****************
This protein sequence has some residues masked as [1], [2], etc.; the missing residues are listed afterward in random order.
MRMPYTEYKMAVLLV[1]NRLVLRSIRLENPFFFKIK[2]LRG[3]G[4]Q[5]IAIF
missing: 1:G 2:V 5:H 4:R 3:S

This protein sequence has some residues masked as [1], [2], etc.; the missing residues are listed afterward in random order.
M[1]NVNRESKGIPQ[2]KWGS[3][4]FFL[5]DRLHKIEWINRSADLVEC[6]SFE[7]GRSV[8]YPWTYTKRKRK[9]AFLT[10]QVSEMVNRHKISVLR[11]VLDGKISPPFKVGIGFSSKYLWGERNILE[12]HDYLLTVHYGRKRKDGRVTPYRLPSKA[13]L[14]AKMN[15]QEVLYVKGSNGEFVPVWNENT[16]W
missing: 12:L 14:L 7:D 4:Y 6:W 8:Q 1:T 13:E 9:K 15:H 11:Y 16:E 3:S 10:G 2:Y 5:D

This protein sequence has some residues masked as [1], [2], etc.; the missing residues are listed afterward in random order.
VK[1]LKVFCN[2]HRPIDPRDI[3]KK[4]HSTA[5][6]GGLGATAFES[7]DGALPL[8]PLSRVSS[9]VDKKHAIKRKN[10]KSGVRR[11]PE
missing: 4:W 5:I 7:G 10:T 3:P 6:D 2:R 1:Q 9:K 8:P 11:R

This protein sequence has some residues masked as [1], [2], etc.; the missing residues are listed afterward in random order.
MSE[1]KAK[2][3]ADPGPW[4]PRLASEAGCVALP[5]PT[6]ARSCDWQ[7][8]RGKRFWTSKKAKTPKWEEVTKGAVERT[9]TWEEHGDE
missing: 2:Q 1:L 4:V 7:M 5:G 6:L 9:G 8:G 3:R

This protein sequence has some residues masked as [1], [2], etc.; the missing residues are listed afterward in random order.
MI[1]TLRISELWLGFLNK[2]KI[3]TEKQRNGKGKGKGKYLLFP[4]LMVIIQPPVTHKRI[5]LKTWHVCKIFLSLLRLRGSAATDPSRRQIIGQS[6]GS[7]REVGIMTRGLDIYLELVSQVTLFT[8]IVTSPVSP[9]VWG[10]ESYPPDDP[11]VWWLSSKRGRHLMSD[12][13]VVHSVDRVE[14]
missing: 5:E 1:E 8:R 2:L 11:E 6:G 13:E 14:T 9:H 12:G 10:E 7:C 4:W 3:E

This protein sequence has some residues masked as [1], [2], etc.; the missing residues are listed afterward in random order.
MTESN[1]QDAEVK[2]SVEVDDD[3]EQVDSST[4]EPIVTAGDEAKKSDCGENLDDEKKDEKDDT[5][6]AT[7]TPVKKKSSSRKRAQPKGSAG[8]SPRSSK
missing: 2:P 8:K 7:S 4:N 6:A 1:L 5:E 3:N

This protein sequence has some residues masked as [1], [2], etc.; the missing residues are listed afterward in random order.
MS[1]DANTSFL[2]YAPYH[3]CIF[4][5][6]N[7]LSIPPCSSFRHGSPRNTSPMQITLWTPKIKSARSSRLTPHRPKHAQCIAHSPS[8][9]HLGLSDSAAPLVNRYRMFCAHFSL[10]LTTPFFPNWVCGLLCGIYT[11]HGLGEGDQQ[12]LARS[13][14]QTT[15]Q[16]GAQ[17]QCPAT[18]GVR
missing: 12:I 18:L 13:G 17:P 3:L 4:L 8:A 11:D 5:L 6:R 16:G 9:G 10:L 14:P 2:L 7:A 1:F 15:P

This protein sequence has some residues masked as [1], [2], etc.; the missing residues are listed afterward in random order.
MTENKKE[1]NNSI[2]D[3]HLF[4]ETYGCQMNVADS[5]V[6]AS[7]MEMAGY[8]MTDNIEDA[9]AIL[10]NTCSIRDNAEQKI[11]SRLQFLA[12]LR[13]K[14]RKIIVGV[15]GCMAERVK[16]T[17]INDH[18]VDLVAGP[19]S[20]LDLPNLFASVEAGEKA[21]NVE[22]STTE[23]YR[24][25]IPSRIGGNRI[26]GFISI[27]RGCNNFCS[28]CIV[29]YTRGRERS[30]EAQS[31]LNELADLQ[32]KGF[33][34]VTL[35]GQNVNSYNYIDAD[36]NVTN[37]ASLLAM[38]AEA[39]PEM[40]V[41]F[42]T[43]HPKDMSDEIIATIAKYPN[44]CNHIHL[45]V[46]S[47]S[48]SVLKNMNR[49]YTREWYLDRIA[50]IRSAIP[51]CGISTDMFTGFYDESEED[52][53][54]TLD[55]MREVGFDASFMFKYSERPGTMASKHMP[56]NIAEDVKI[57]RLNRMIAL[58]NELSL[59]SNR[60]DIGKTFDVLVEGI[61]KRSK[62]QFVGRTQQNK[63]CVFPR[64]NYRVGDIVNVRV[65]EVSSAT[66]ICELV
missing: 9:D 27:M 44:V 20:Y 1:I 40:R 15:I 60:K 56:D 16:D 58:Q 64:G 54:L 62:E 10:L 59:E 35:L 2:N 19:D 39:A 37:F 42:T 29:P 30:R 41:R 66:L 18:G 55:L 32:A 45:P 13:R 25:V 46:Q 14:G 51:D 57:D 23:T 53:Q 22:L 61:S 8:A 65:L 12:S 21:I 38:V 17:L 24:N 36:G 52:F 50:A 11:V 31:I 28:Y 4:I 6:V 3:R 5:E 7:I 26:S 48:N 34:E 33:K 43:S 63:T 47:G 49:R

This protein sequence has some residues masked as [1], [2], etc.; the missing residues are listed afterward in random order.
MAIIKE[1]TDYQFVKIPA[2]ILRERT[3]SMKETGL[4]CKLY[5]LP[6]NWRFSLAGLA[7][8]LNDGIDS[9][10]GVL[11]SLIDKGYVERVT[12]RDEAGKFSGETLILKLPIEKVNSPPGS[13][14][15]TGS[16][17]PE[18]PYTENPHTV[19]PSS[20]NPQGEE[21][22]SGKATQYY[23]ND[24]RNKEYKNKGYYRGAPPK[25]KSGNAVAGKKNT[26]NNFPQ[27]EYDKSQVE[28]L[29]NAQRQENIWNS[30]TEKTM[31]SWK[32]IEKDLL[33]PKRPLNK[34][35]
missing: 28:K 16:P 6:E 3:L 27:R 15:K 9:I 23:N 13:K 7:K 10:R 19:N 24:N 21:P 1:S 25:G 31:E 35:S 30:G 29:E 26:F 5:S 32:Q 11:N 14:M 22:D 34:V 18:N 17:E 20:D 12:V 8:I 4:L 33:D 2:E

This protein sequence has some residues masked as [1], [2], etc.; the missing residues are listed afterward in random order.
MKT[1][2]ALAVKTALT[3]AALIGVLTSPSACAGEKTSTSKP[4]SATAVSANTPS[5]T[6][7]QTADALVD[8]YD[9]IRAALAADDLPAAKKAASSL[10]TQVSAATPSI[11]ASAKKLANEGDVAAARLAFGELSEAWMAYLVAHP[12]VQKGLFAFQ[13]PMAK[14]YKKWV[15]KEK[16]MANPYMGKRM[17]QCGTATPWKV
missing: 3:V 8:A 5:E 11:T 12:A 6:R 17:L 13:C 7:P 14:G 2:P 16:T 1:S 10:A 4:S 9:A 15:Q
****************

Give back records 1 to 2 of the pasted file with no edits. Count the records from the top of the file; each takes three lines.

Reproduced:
This protein sequence has some residues masked as [1], [2], etc.; the missing residues are listed afterward in random order.
MRMPYTEYKMAVLLV[1]NRLVLRSIRLENPFFFKIK[2]LRG[3]G[4]Q[5]IAIF
missing: 1:G 2:V 5:H 4:R 3:S

This protein sequence has some residues masked as [1], [2], etc.; the missing residues are listed afterward in random order.
M[1]NVNRESKGIPQ[2]KWGS[3][4]FFL[5]DRLHKIEWINRSADLVEC[6]SFE[7]GRSV[8]YPWTYTKRKRK[9]AFLT[10]QVSEMVNRHKISVLR[11]VLDGKISPPFKVGIGFSSKYLWGERNILE[12]HDYLLTVHYGRKRKDGRVTPYRLPSKA[13]L[14]AKMN[15]QEVLYVKGSNGEFVPVWNENT[16]W
missing: 12:L 14:L 7:D 4:Y 6:W 8:Q 1:T 13:E 9:K 15:H 11:Y 16:E 3:S 10:G 2:Y 5:D